Guadeloupe: 24 Hours on the ButterflyShana Jones April 7, 2017
Originally written for Mélange Travel & Lifestyle Magazine. Re-printed with permission.
This is the story of a girl who happened to be in the right place at the right time when a guy from Guadeloupe strolled into her office. They met and had a conversation during which she (not so subtly) mentioned how much she wanted to visit the island for her birthday. One sunny morning less than a month later, she found herself outside the arrivals terminal of the airport in Guadeloupe waiting on her newly-appointed unofficial tour guide.
That girl was me, of course, and my guide proved to be very friendly and eager to show me around his part of the ¨Butterfly¨. Guadeloupe gets its nickname from the shape formed by its two halves, Grande Terre and Basse Terre, which are separated by the Rivière Salée (Salt River). I was to spend my next 24 hours in Pointe-à-Pitre (the island’s largest city) on Grande Terre, the more developed and ¨touristy¨ half of the Butterfly.
Our first stop was for lunch at Le Bord de Mer, a quiet, casual beach bar offering up-front views of shimmering sand against an endless backdrop of glistening blue sea. Waiting on lunch was made easy as my eyes dreamily wandered and soaked in the peaceful surroundings. My sea-gazing was interrupted by the culinary portrait placed on the table before me: bright red and green Creole-style fish was elegantly poised beside soft-white rice and provisions (starches commonly eaten in the Caribbean). After wiping our plates clean, we were off to start sightseeing!
Guadeloupe, I soon discovered, was a charm. We found a great photo opp at the Place de la Victoire, Pointe-à-Pitre’s main town square. This green open space was so named to mark the end of slavery and the important victory of the working-class sans-culottes during the French Revolution. The Place features several historically important monuments and buildings, including a statue of Félix Éboué, the first black man to hold a major political position and who was also appointed Guadeloupe governor in 1936. The statue of General Charles Victor Frébault, appointed governor of Guadeloupe in 1859, is also situated at the Place.
Next on my list of places to see were two museums (what’s a trip without a museum visit?). Musée Schoelcher features a collection of the artwork, personal objects, and souvenirs of Victor Schoelcher, a major abolitionist in Guadeloupe’s history. Opened on Schoelcher’s 83rd birthday, this imposing pinkish limestone edifice houses items such as slavery documents and replicas of ancient Greek and Roman relics. The other museum, Musée St. John Perse, was opened on the centenary of the famous Guadeloupean photographer and Nobel poet laureate, St. John Perse. The entire museum speaks of St. John Perse. His story is told from the ground floor, which is a reconstruction of his contemporary-style Creole home complete with displays of traditional Creole dress, to the second floor, which houses a collection of his artwork and personal effects. This is truly a place of historical significance and well worth the visit.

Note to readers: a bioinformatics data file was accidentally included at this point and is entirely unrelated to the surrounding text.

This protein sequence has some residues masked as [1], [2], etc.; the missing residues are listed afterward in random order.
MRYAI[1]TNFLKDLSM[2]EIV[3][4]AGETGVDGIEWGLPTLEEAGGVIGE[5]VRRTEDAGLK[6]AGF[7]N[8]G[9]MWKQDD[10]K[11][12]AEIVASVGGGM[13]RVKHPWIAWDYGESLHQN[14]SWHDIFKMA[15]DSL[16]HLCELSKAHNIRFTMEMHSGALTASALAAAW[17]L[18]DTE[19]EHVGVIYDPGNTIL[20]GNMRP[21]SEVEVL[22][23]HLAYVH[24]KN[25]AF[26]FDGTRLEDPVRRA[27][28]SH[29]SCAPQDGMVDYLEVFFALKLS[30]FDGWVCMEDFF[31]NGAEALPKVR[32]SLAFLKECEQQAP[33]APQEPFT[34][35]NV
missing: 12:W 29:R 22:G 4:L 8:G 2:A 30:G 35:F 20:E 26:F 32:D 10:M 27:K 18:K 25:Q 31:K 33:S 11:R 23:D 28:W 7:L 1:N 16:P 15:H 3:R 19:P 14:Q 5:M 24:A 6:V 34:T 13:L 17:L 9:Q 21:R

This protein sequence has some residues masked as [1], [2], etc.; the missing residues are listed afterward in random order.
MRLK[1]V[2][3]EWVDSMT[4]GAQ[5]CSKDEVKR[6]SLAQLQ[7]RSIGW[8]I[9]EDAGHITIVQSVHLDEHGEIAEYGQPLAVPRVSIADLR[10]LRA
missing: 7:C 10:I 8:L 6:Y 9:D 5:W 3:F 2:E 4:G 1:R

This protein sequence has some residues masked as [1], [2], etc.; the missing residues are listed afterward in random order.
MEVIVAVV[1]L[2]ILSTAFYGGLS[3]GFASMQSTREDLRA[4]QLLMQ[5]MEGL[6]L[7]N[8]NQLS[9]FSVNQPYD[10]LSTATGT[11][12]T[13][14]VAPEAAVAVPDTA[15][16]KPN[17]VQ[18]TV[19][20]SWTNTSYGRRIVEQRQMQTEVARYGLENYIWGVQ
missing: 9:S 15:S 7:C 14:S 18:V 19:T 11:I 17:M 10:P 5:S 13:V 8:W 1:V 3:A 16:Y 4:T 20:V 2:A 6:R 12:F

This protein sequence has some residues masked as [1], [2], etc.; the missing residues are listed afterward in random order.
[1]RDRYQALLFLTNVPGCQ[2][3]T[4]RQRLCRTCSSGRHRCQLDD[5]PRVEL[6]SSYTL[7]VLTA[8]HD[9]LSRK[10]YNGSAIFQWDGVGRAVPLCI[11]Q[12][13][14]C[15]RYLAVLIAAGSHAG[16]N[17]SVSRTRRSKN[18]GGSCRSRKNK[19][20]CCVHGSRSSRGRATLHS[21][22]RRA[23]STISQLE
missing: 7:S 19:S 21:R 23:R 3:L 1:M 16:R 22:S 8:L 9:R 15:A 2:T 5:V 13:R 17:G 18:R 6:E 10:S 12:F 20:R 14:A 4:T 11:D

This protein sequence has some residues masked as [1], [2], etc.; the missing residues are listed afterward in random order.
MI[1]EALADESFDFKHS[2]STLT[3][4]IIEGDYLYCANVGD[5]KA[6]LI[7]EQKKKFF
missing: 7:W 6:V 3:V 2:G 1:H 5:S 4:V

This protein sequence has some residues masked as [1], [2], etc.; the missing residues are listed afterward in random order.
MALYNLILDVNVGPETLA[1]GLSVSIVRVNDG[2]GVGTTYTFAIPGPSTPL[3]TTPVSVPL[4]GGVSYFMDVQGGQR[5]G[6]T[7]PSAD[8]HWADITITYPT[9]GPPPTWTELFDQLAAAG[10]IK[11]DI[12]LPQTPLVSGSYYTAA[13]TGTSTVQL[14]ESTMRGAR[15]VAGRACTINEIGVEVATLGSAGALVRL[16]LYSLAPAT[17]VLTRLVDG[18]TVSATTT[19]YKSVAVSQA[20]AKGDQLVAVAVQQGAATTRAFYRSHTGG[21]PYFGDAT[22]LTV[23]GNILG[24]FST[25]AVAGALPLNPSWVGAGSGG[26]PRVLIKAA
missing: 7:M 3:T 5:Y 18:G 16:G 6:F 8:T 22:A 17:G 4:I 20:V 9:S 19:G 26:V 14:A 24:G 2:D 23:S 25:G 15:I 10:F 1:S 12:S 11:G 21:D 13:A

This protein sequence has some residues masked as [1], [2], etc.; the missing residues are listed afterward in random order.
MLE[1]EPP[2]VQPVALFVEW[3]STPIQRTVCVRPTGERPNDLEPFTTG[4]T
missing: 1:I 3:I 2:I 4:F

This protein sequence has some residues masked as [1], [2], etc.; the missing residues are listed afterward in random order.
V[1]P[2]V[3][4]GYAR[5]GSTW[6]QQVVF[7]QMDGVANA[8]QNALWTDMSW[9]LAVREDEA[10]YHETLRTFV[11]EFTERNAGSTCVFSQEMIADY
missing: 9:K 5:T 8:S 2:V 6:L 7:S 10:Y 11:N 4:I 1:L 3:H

Just down the street from Musée St. John Perse, I was drawn to a statue with the inscription “Vélo”. This grey likeness of a muscular middle-aged black man forever frozen in his drum-beating pose gave me pause: I closed my eyes and could almost feel the faint pounding of the rhythms from his drums coursing through my body. “Vélo” was the nickname of Marcel Lollia, a musician famous for his rendition of gwo ka or wa aka, a type of traditional folk music which chants the slave story to the beat of seven different drums.
Hot and thirsty after traipsing through Guadeloupe’s rich history, we made our way to Bas du Fort marina for some refreshments. The panorama of boats lined up like soldiers gleaming in the evening sun morphed gently into a multicultural stretch of restaurants which beckoned us to stop and sample. We obliged one and stopped for a drink. The coolness trickling down our throats seemed to be divinely synced with the setting sun slowly dipping below the horizon as it bid us good evening.
The next morning, my ever-present friends Solitude and Tranquility joined me for some quiet time on the beach behind my hotel. We basked in the warm, yellow smile of the sunrise and lay happily contented to be massaged by the breathy sounds of the palms fluttering overhead. After a quick breakfast in the hotel’s colourful eating area, my ¨friends¨ and I packed up and prepared to leave the newest addition to our travelling circle, our beloved Butterfly, Guadeloupe.history, museums, sightseeing